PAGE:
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School Leaders as Guardians of School Culture Via Student Discipline

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Student discipline is defined in Codes of Conduct and lives within schools' culture. School leaders and boards of education with input from school attorneys and others develop Codes of Conduct. They reveal and inform the belief system of the adults responsible for supporting appropriate conduct of the students each and every day. Discipline begins in classrooms and, if necessary, progresses outward. In most districts, the discipline buck stops in the principal's or the assistant principal's office. In larger districts it is possible for the person responsible for discipline may be further away from the leader's office. No matter where and by whom discipline is handled, the responsibility for school culture remains in the hands of the leader and those who share leadership.

Schools, Rules, Discipline, and Learning

Rules are developed in schools to protect a civil and respectful environment, and a safe one. In the effort to keep the environment civil, respectful, and safe, expedience permits swift action. In many cases, this swift action results in appropriate punishment. A message is sent to the student and those who witnessed the infraction that the behavior will not be tolerated. If it works, then the civil, respectful, and safe environment returns to the balance that existed before the infraction. The lesson learned is that a particular behavior is unacceptable and that to repeat it is not worth the punishment.

But what happens when that isn't the way it goes?  What does it mean when the flow into the office of whomever is responsible for discipline is constant with new referrals as well as repeat ones? When managing one's responsibilities, it is not uncommon to continue doing the job that has always been done, dealing with each situation as it comes. When leading, however, there must be another option at work. 

Punishment is Not a Good Teacher

Children either follow rules or don't. It is in the manner in which they are handled that learning is vital. Punishment is not a good teacher. Discipline holds potential for aiding in the development of civil responsibility. We need that and so do our children. Viewing the videos of graduating college students turning their backs and booing their commencement speaker Education Secretary Betsy DeVos raises a question. When will we begin to see this behavior in our high schools?  Turning their backs did little harm but it surely caused distress. There is a societal shift in behavior and it will most certainly find its way into schools. Where is the place of free speech in schools and how do we walk the line to protect free speech and to maintain the environment that is safe and civil. We think back to the sixties when civil disobedience spread across the country.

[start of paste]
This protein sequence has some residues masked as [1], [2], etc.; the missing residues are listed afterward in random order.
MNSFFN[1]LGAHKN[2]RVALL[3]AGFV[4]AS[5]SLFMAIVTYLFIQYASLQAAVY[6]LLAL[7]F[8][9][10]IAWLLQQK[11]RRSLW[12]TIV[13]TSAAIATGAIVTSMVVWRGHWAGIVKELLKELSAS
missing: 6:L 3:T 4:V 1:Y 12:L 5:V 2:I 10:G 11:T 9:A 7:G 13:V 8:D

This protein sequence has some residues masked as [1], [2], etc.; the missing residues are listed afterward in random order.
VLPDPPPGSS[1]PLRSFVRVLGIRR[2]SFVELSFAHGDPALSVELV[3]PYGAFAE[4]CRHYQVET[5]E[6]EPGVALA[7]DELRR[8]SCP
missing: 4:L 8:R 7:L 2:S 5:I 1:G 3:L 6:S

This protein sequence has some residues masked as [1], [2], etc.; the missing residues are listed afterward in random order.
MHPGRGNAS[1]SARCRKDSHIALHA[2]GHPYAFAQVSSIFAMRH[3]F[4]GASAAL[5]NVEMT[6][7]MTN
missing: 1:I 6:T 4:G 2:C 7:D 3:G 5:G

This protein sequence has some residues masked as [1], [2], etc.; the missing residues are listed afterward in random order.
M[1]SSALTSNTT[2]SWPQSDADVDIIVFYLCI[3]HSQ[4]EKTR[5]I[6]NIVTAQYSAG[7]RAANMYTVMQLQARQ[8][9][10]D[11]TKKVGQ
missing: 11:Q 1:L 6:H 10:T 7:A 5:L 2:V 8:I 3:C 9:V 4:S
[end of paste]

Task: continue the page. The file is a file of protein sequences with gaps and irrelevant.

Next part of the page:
Now is the time for questioning the standards for behavior and discipline, renewing a common belief and practice among the faculty and staff. It seems more important now than ever that we remain on top of the education of our students, not only academic education, but the civic education. We are teaching young people how to behave in the enclosed environment of schools, in preparation for their lives as adults in the larger society. Punishment may seem effective in the short term and it may be necessary, but it can also create a divide. Punishment absent supportive counsel can alienate and, in turn, result in the opposite outcome than intended.

Is it possible to suspend a student, for example, and protect their relationships and connections to teachers and administrators?  It is important to protect those relationships while following the discipline code, even for the most serious infractions. Are students receiving referrals in certain areas of the building? At certain times? From certain people?  Engaging students in their learning and in school activities helps to develop and protect those relationships the prevent rule breaking. A biblical reference that we all know to be true is Idle hands are the devil's workshop.  It is surely a time to double down and recommit attention to the living demonstration of school values.

Safety

There is a balance to be managed between keeping the environment safe from rule breaking and keeping the environment safe from broken relationships. Educating all students means keeping all students engaged and connected. Our thoughts turn to the little 8 year old boy in Cincinnati who recently committed suicide. We cannot judge the leaders there but we can call into question whether to trust an 8 year old who is severely injured to tell adults whether he fainted or was assaulted. We do know a life was lost way too soon. We also know that something bad happened to a child in a bathroom. It is an all too familiar story. We also know there is at least one other young child out there who crossed all kinds of lines and needs intervention soon.

Leaders and School Culture

School leaders are the guardians of the school culture. Student discipline is a most valuable informant of the state of the school's culture. The safety of the school is only one of the reasons discipline is important. Make no mistake about it, learning and behavior are interconnected indicators of the quality and effectiveness of the school culture.  Whether they are 8 years old, or high schoolers or college graduates, leaders define what behaviors are acceptable form them.

Ann Myers and Jill Berkowicz are the authors of The STEM Shift (2015, Corwin) a book about leading the shift into 21st century schools. Connect with Ann and Jill on Twitter or Email.

Illustration by Felix Pergande courtesy of 123rf

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